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Sly: These fifteen years: By my fay,' a goodly nap But did I never speak of all that time?
1 Serv. O, yes, my lord; but very idle words.For though you lay here in this goodly chamber, Yet would you say, ye were beaten out of door; And rail upon the hostess of the house; And say, you would present her at the leet, Because she brought stone jugs and no sealed quarts. Sometimes you would call out for Cicely Hacket.
Sly. Ay, the woman's maid of the house. 3 Serv. Why, sir, you know no house, nor no such
Nor no such men as you have reckoned up,
Sly. Now, Lord be thanked for my good amends!
Enter the Page, as a Lady, with Attendants. Page. How fares my noble lord ?
Sly. Marry, I fare well; for here is cheer enough. Where is my wife?
Page. Here, noble lord. What is thy will with her? Sly. Are you my wife, and will not call me
husband ? My men should call me-lord; I am your goodman. Page. My husband and my lord, my lord and
Sly. I know it well.-What must I call her?
I A contraction of by my faith.
% That is, at the court leet, where it was usual to present such matters, as appears from Kitchen on Courts : -" Also if tiplers sell by cups and dishes, or measures sealed or not sealed, is inquirable.”
3 Blackstone proposes to read, “old John Naps o'the Green.” The addition seems to have been a common one.
Sly. Al'ce madam, or Joan madam ?
Page. Ay, and the time seems thirty unto me; Being all this time abandoned from your bed. Sly. 'Tis much. Servants, leave me and her
Page. Thrice noble lord, let me entreat of you
your physicians have expressly charged,
absent me from your bed. I hope this reason stands for my excuse.
Sly. Ay, it stands so, that I may hardly tarry so long. But I would be loath to fall into my dreams again; I will therefore tarry, in despite of the flesh and the blood.
Enter a Servant. Serv. Your honor's players, hearing your amendment, Are come to play a pleasant comedy, For so your doctors hold it very meet; Seeing too much sadness hath congealed your blood. And melancholy is the nurse of frenzy, Therefore they thought it good you hear a play, And frame your mind to mirth and merriment, Which bars a thousand harms, and lengthens life.
Sly. Marry, I will; let them play it. Is not a com montyl a Christmas gambol, or a tumbling trick ?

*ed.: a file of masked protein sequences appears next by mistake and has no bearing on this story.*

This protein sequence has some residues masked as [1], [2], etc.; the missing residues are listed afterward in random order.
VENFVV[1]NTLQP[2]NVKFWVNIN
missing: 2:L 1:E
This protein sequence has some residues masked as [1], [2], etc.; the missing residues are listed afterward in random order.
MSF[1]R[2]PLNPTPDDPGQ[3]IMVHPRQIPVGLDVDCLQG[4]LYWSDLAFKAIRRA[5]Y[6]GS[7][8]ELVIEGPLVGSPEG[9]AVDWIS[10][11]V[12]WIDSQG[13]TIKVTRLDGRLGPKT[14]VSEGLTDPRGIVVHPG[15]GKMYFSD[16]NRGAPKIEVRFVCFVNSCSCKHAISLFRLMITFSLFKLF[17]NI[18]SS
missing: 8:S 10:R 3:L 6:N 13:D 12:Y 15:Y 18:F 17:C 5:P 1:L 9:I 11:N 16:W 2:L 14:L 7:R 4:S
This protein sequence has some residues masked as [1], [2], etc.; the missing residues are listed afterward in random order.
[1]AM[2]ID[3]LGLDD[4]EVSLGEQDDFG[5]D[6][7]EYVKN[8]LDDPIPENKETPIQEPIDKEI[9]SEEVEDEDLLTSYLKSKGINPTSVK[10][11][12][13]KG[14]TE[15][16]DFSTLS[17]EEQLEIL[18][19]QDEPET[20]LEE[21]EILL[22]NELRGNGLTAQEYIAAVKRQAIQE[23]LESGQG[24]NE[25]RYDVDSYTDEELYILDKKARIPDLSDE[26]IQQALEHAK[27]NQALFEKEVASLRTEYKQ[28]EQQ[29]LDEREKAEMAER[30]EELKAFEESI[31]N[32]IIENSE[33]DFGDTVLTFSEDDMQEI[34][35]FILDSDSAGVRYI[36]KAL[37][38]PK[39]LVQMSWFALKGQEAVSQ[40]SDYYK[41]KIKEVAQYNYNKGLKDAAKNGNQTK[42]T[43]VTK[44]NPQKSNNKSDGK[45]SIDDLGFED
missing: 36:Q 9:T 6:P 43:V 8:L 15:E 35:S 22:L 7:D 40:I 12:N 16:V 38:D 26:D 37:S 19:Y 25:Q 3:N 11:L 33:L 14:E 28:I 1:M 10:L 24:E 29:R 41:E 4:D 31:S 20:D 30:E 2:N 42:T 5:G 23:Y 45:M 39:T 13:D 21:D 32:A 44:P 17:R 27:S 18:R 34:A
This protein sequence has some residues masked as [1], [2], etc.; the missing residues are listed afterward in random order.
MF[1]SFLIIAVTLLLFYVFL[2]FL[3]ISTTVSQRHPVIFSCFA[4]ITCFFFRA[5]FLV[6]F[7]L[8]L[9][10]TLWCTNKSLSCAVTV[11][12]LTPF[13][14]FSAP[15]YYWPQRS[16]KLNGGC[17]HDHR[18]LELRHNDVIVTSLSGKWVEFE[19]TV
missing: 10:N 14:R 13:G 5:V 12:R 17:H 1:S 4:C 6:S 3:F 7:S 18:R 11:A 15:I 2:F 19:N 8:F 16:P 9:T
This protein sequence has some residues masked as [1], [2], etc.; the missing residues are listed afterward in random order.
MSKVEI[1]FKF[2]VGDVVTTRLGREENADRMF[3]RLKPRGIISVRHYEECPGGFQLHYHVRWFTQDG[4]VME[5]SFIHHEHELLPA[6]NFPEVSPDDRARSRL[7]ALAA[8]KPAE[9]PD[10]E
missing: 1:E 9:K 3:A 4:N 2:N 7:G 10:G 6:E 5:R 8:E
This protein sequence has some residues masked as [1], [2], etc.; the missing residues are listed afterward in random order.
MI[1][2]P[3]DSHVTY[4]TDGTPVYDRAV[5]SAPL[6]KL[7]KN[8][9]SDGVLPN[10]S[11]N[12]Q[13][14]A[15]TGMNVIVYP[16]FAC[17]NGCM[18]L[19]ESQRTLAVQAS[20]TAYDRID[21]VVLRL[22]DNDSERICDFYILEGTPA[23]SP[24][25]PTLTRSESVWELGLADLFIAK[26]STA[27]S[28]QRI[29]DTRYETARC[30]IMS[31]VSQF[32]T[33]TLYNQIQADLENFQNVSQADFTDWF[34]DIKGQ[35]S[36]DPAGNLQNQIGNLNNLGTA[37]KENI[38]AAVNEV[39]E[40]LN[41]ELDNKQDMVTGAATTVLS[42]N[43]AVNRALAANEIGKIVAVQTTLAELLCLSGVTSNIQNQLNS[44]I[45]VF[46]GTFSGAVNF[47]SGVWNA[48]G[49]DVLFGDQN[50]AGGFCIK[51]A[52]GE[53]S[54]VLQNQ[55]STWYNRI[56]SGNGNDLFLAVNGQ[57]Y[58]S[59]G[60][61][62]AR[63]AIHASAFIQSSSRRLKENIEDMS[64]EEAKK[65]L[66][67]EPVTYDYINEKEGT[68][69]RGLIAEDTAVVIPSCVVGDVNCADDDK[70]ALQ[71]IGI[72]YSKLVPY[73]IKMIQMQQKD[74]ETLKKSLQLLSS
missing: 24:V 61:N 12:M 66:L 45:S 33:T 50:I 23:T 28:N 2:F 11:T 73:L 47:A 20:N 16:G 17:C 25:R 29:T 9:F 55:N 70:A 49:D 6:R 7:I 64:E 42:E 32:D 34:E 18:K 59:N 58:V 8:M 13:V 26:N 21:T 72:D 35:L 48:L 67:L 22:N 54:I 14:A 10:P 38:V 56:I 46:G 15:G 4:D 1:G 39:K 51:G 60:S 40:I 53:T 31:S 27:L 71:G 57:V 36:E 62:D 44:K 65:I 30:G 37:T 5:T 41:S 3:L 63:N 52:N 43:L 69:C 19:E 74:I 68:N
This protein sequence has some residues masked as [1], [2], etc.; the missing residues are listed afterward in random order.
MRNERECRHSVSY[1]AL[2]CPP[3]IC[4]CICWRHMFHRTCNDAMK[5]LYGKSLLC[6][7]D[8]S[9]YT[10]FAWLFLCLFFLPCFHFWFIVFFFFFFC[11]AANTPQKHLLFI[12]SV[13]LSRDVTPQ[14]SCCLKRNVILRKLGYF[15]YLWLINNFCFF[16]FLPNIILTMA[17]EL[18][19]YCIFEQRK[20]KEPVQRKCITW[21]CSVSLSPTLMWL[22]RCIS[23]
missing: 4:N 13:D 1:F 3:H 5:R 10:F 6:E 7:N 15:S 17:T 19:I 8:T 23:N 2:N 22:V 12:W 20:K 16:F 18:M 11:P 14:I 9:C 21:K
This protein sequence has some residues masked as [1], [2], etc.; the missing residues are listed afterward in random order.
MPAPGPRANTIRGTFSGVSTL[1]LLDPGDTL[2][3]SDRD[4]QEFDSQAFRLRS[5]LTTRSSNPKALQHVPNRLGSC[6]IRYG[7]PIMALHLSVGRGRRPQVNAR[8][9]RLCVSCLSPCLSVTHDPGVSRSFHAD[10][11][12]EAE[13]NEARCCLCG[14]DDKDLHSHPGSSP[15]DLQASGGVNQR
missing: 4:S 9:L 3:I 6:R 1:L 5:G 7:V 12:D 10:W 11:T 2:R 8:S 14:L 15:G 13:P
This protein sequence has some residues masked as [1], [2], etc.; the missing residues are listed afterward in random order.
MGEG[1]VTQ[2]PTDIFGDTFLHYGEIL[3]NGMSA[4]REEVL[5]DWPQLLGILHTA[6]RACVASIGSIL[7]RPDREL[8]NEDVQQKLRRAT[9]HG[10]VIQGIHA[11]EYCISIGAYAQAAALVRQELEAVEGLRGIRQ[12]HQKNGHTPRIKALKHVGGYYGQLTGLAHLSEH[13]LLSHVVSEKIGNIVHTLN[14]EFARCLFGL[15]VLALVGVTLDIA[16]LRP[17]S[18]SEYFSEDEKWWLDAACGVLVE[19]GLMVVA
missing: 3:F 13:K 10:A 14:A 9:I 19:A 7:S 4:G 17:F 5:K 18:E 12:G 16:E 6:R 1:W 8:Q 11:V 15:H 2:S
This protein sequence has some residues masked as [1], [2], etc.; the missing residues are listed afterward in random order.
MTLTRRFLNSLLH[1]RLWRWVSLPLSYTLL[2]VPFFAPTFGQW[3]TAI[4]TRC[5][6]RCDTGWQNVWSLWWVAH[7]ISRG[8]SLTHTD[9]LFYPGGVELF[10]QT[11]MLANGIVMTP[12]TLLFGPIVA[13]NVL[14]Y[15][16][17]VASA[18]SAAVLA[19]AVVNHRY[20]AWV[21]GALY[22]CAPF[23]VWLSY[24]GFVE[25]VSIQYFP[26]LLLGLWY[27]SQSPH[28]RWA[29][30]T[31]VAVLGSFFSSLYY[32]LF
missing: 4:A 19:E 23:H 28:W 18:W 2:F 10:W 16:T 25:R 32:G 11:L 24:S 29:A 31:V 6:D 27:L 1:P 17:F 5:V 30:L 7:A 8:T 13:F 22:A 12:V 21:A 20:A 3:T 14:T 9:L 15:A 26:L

Page. No, my good lord; it is more pleasing stuff.
Sly. Well, we'll see't. Come, madam wife, sit by my side, and let the world slip; we shall ne'er be younger.
[They sit down 1 For comedy.
Luc. Tranio, since—for the great desire I had
Tra. Mi perdonate, gentle master mine,
1 Ingenious and ingenuous were very commonly confounded by old writers.
2 i. e. to fulfil the expectations of his friends. 3 Apply for ply is frequently used by old writers. Thus Baret:-" with diligent endeavour to applie their studies.” And in Turberville's Tragic Tales:–« How she her wheele applyde.”
4 Small piece of water. 5 Pardon me.
Glad that you thus continue your resolve,
Luc. Gramercies, Tranio, well dost thou advise.
is this? Tra. Master, some show, to welcome us to town.
Enter BAPTISTA, KATHARINA, BIANCA, GREMIO, and
HORTENSIO. LUCENTIO and TRANIO stand aside.
Bap. Gentlemen, importune me no further,
Gre. To cart her rather; she's too rough for me.There, there, Hortensio, will you any wife?
1 The old copy reads Aristotle's checks. Blackstone suggests that we should read ethics, and the sense seems to require it; it is therefore ad. mitted into the text.
2 The modern editions read, “ Talk logic, &c. The old cripy reaas Balke, which Mr. Boswell suggests may be right, although the mean: ag of the word is now lns:
Kath. I pray you, sir, [To Bap.] is it To make a stale of me amongst these mates ? Hor. Mates, maid! how mean you that? no mates
Kath. I'faith, sir, you shall never need to fear;
Hor. From all such devils, good Lord deliver tis!
Luc. But in the other's silence I do see
Tra. Well said, master; mum! and gaze your fill.
Kath. A pretty peat!? 'tis best
Bian. Şister, content you in my discontent.-
Why, will you mew her up,
Bap. Gentlemen, content ye; I am resolved. -